Older adults and family caregivers are willing to use new technologies (such as telemedicine and telepharmacy) that can allow people to remain independent—and in their own homes—as they age. These December 2007 national surveys of 907 adults age 65+ and 1,023 caregivers age 45-75 conclude that both groups could benefit by knowing more about the range of technological innovations that are available today (and those that are on the horizon). Key findings include the following:
- While older adults have a limited awareness of new technologies that could help them meet their goals, they would be willing to use a wide variety of items to maintain social contact, gather information, be safe at home, and promote their personal health and wellness.
- Three-fourths of older adults support the use of telemedicine to diagnose or monitor health conditions remotely in their home, while more than 9 in 10 support the use of telepharmacy to have their doctor monitor their medications and send prescriptions to the pharmacy.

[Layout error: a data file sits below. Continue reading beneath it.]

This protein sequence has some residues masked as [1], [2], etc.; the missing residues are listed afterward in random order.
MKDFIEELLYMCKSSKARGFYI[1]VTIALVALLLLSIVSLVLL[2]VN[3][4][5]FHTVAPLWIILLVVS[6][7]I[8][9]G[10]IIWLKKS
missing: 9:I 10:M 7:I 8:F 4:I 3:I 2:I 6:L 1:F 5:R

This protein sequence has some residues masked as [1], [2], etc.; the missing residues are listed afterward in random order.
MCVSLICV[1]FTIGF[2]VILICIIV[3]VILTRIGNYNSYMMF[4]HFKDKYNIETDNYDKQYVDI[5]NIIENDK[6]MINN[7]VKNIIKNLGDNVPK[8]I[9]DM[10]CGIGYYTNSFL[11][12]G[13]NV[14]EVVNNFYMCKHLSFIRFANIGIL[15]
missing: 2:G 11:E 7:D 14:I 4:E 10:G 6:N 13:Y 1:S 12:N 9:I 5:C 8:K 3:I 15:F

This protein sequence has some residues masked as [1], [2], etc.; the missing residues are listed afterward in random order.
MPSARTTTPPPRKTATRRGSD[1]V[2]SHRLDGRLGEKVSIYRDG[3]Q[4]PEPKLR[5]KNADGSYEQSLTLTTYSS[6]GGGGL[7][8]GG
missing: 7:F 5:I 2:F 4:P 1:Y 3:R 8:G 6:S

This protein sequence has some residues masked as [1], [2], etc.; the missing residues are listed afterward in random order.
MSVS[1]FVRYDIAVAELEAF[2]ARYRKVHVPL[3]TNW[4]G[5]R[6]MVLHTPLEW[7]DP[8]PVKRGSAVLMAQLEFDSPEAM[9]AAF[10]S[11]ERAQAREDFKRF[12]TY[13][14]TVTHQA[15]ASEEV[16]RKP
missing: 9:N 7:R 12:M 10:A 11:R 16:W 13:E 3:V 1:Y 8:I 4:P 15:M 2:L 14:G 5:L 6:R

- Like older adults, caregivers also say that they would be willing to use new technologies to meet their needs in the caregiving role; however, more than 8 in 10 think they will have difficulty persuading the people they care for use these items.
- Both groups are concerned about the costs associated with new technologies.
Data were collected by Knowledge Network between December 7 and December 18, 2007, from an online panel of 907 adults age 65+ and 1,023 caregivers age 45-75. The completion rate for the 65+ sample was 77% (with a margin of error of +/- 3.3 percent), while the completion rate for caregivers was 71% (with a margin of error of +/- 3.1 percent). Further information about the study may be obtained by contacting Linda L. Barrett, Ph.D., at 202-434-6197. (140 pages)